Thermostats have long been on the radar among government agencies and utilities hoping to encourage consumers to be more energy efficient. The programmable thermostats of the 1970s and 1980s were promoted as a way to use less energy by automating temperature control. These days, we have moved from programmable thermostats to smart thermostats. The goal is essentially the same.
Most of what comes with smart thermostats is good from an energy conservation perspective. But as with just about everything, there is another side to the coin. There are negative aspects to the smart thermostat, aspects that should not be ignored.
The positive side of the smart thermostat coin is that the devices should save money. They do in most cases, at least provided they are used properly. How so? By better controlling interior temperatures based on consumer needs.
We all know that it is impractical to heat or cool a house when no one is home. Likewise, the temperature inside a home can be modified during the overnight hours, when occupants are sleeping. Energy savings based on both scenarios are theoretically possible with a simple programmable thermostat. Yet the advantage of a smart thermostat is the ability to self-adjust.
Most of your mid-range and high-end smart thermostats have onboard artificial intelligence. They collect and analyze data from a variety of sensors around the house, data that creates a digital picture of a homeowner’s routine. If that routine conflicts with the original programming entered by the homeowner, the thermostat can adjust itself automatically.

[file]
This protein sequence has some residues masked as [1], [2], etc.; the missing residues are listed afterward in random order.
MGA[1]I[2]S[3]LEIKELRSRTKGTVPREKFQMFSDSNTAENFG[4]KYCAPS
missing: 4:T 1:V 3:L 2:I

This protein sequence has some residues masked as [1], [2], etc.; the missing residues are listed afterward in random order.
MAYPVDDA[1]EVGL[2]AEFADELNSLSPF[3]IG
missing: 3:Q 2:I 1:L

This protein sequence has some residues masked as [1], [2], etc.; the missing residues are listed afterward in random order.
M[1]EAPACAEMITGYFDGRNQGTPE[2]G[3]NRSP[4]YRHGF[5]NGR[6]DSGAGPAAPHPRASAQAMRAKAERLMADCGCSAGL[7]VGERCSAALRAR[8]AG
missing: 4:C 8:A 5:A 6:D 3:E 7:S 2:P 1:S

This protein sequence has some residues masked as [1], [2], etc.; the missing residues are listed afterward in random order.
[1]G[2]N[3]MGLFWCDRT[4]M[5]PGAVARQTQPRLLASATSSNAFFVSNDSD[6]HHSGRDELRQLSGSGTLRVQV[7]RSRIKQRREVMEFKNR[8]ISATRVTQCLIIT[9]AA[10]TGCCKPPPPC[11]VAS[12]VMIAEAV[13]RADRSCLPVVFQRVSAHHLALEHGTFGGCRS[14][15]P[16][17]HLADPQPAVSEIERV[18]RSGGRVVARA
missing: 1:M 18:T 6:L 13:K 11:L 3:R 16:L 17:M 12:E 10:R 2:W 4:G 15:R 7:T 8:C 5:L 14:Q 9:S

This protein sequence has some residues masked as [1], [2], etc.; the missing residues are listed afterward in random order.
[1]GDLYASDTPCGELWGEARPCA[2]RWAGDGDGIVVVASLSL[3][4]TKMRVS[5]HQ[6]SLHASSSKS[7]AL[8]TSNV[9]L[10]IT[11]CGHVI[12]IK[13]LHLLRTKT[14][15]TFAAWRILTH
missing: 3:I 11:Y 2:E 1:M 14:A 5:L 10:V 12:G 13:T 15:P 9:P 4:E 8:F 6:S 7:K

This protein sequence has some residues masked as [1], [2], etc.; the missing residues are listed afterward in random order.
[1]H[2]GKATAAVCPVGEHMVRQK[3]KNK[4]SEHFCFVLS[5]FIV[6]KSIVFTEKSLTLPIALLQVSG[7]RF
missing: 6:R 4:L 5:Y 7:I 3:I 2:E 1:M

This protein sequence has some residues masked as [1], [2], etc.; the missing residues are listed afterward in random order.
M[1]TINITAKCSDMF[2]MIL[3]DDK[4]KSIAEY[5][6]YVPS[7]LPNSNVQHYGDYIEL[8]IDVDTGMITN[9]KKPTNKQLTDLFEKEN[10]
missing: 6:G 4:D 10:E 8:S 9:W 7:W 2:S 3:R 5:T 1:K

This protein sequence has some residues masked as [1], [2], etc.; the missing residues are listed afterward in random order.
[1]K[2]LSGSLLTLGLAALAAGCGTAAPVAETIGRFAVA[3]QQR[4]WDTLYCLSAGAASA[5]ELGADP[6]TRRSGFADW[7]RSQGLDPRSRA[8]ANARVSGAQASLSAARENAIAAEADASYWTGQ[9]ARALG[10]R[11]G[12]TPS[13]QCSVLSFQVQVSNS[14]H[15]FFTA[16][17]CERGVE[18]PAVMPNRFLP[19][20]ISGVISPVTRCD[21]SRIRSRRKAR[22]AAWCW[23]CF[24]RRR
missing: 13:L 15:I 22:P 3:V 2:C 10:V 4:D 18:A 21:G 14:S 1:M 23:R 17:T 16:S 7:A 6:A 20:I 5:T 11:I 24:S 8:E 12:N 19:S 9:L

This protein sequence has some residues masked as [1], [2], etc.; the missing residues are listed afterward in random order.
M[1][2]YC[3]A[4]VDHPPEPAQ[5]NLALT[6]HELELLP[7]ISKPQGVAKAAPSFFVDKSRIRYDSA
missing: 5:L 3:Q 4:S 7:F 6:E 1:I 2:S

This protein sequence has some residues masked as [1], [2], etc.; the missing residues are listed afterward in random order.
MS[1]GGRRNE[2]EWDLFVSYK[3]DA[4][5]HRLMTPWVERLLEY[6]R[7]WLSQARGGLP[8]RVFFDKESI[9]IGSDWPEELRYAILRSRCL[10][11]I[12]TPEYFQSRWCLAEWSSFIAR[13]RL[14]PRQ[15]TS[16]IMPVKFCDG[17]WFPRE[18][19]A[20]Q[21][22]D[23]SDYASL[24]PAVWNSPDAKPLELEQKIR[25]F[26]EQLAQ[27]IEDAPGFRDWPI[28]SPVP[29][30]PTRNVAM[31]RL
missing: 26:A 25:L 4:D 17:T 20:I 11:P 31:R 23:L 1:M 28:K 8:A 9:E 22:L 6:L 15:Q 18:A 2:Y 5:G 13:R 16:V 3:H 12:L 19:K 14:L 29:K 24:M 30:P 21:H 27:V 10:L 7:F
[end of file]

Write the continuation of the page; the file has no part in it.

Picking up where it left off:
One of the features that makes a thermostat smart is remote access. Unfortunately, remote access is both good and bad. It is good in the sense that homeowners can control their thermostats even when they are not home. So let’s say a homeowner finds himself stuck at work for a few extra hours. He can override his thermostat’s programming with his cell phone.
By the same token, what if a homeowner has to leave work early because she’s sick? She can use her phone to override programming so as to heat or cool the house by the time she arrives. This is exactly the type of scenario companies like Vivint Smart Home point to when promoting the remote access angle.
The bad side of this is that homeowners aren’t the only ones who can access their thermostats, at least in certain cases where the thermostats are provided by local utilities. That leads us to the proverbial ‘other side of the coin’.
Local utilities are increasingly offering free smart thermostats to consumers willing to sign up for energy savings programs. In exchange for the thermostats, customers need to agree to allow their utilities to take control in the event of an energy emergency. It sounds reasonable until homeowners are locked out of their thermostats. It has happened on more than one occasion.
In late August 2022, thousands of consumers in Colorado were locked out of their thermostats for hours. Why? Because the local utility deemed it necessary thanks to a perceived energy emergency caused by high temperatures. Without having to prove anything, the utility determined their ability to provide electricity was jeopardized. So they took control of thousands of thermostats to prevent people from cooling their houses to a comfortable temperature.
Smart technology is generally good. But there are always risks associated with it. In the case of the smart thermostat, it is entirely possible that an outside entity could take control. The risk goes way up when thermostats are provided by utilities.